[Total sidetracking: I grew up thinking the word above was spelled ‘spicket.’ Because that’s how my sire pronounced it. ‘Spic-ket,’ a hard consonant clipping. I found out I was wrong at the spelling bee in 7th grade. Heh. The two years I attempted the spelling bee, I got nailed on the first word. But I’ve never forgotten how to spell either of them since.
“What’s the other one?” you may ask. Rhythm.]
I would like to thank you, dear readers. Several weeks ago, I asked for your spare energy for my poor and neglected characters. To give them some love and have the Universal Unconscious allow them to start speaking their stories.
And it worked. Heavens love you, folks. Y’all rock.
Asenath told me her background. She’s going on an adventure in Mexico
Countess Eulalia made it through the woods and into the beginning of her story
Saint Gregory the Lesser came to terms with his first death in glorious battle against the Turks at Rhodes in 1522
Thomas gave in to his need to be a hero and died for it
and Anthony confronted his former master, who is about to go on a bloody rampage
…I’m looking at that list and wondering how in the hell I’m going to manage so many storylines at once. But this is also how I read. If you look at my Goodreads page (more up to date than not, I think), you’ll find that I’m in the middle of like ten books. I get to a certain point and need to stop reading and move to something else. I’m a sluggard when it comes to non-fiction works because I like to make sure I didn’t miss any details. And my interests are all over the board: I read a book (or watch a documentary) on any topic that I feel even slightly curious about. Or it goes the other way: I come across something interesting and get the curiosities going over it.
Either way, apparently, I write like I read. So writing a page or so of Eulalia’s story, then jumping on to finish up a couple of paragraphs about Anthony and Gregory should be par for the course. But it’s taken me a really long time to understand that about myself.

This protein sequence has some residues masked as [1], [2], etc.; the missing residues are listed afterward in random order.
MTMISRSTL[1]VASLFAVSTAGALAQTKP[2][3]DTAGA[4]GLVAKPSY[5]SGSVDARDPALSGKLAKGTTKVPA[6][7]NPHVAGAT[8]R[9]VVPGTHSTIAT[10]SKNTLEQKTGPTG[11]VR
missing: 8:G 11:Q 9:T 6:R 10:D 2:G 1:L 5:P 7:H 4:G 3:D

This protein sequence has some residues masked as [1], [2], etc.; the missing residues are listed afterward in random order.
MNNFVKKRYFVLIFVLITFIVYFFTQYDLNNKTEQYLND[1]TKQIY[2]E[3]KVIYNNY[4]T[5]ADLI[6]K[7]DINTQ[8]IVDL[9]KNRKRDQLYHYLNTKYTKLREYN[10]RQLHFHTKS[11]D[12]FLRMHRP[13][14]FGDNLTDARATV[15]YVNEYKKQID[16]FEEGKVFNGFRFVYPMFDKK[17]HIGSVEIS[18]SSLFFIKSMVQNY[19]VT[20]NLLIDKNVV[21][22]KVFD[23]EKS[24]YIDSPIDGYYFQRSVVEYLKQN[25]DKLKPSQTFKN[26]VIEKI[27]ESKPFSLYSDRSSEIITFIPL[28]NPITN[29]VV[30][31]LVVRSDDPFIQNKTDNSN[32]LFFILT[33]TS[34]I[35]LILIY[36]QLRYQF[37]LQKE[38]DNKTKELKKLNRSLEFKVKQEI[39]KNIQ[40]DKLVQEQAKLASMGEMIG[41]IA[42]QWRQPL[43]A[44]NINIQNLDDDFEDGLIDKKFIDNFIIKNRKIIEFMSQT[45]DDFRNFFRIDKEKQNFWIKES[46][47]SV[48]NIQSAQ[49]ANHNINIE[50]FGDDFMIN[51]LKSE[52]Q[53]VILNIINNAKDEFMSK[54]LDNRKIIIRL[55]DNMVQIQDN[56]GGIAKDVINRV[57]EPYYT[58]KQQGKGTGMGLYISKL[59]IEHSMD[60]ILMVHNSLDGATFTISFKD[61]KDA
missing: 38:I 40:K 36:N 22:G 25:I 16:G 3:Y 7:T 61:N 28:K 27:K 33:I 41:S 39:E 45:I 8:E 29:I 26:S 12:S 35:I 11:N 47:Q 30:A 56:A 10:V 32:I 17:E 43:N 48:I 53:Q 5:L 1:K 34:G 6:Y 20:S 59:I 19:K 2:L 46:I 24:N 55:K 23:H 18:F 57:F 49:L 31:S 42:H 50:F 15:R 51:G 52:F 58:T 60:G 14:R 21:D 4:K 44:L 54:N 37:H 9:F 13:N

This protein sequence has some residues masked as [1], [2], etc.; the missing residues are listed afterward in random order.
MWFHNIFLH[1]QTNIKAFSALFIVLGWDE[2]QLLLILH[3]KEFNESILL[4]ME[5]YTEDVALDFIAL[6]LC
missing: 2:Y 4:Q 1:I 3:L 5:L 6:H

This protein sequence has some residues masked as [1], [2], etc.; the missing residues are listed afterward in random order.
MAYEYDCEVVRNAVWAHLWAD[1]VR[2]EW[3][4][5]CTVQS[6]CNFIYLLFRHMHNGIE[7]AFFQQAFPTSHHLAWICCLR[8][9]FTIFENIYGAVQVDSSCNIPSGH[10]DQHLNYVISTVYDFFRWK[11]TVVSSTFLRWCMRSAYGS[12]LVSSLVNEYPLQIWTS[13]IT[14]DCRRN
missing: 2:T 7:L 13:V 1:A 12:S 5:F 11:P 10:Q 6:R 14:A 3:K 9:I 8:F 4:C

It’s also taken a long time to go easier on myself. When I first started writing Fixit, it was like riding a fire hose. The damned thing wouldn’t stop. I’d go through a dozen or twenty pages in a day sometimes. It came to feel the norm.
But, as I’ve documented here, that dried up over two years ago. And in the meantime, I’ve written a ton of other things. Thousands of pages worth. None that have made it to their end points. Or ever will. But they were worthy and they taught me many things about the craft. And now that those other stories have dried up, the old ones that had stopped have stepped up to take their place again. Like having put aside A Distant Mirror for a year at about the halfway point then finishing it earlier this year.
Fixit lives. And I’m being realistic. Some days, I’m only going to get a couple of paragraphs. Some days a couple of pages. I’m not yet a full-time writer. I have a full-time job as a librarian…it isn’t as though I’m sitting home and playing video games all day instead of writing.
Well. I mean, not counting the weekends.
The words are flowing again. The characters have awakened and are speaking to me, telling me who they are and what they want.
Thank you. I can’t wait to share them with you.